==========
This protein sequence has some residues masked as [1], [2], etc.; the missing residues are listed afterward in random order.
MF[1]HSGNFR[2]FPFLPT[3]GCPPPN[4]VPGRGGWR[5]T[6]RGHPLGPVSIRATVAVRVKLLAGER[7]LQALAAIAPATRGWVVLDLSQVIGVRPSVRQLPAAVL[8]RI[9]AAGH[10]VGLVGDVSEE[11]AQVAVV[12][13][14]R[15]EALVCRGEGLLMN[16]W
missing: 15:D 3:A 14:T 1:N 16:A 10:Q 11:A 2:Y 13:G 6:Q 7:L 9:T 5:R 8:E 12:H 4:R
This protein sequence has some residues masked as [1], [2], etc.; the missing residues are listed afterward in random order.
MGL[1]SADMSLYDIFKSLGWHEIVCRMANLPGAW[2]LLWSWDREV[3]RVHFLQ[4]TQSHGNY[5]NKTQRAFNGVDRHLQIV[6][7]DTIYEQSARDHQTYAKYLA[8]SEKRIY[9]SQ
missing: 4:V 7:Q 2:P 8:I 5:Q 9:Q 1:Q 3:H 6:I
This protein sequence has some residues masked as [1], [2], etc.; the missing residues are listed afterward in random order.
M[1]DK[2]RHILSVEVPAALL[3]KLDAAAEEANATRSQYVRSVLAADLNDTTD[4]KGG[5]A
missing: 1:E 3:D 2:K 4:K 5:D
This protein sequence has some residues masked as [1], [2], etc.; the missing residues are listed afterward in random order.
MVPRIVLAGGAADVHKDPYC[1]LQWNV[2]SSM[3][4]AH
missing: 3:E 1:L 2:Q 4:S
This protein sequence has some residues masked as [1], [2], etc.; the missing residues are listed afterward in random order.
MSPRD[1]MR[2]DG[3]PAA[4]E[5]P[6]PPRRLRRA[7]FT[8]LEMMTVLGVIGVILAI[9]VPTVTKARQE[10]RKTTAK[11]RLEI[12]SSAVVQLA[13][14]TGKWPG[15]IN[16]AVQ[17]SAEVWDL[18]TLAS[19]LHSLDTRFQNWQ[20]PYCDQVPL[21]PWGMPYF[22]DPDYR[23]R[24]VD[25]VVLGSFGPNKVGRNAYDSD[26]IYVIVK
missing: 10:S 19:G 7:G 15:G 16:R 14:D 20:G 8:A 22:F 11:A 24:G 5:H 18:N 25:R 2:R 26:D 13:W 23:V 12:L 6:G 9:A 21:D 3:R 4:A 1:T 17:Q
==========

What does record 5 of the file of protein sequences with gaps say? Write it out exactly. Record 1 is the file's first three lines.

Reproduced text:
This protein sequence has some residues masked as [1], [2], etc.; the missing residues are listed afterward in random order.
MSPRD[1]MR[2]DG[3]PAA[4]E[5]P[6]PPRRLRRA[7]FT[8]LEMMTVLGVIGVILAI[9]VPTVTKARQE[10]RKTTAK[11]RLEI[12]SSAVVQLA[13][14]TGKWPG[15]IN[16]AVQ[17]SAEVWDL[18]TLAS[19]LHSLDTRFQNWQ[20]PYCDQVPL[21]PWGMPYF[22]DPDYR[23]R[24]VD[25]VVLGSFGPNKVGRNAYDSD[26]IYVIVK
missing: 10:S 19:G 7:G 15:G 16:R 14:D 20:G 8:A 22:F 11:A 24:G 5:H 18:N 25:R 2:R 26:D 13:W 23:V 12:L 6:G 9:A 21:D 3:R 4:A 1:T 17:Q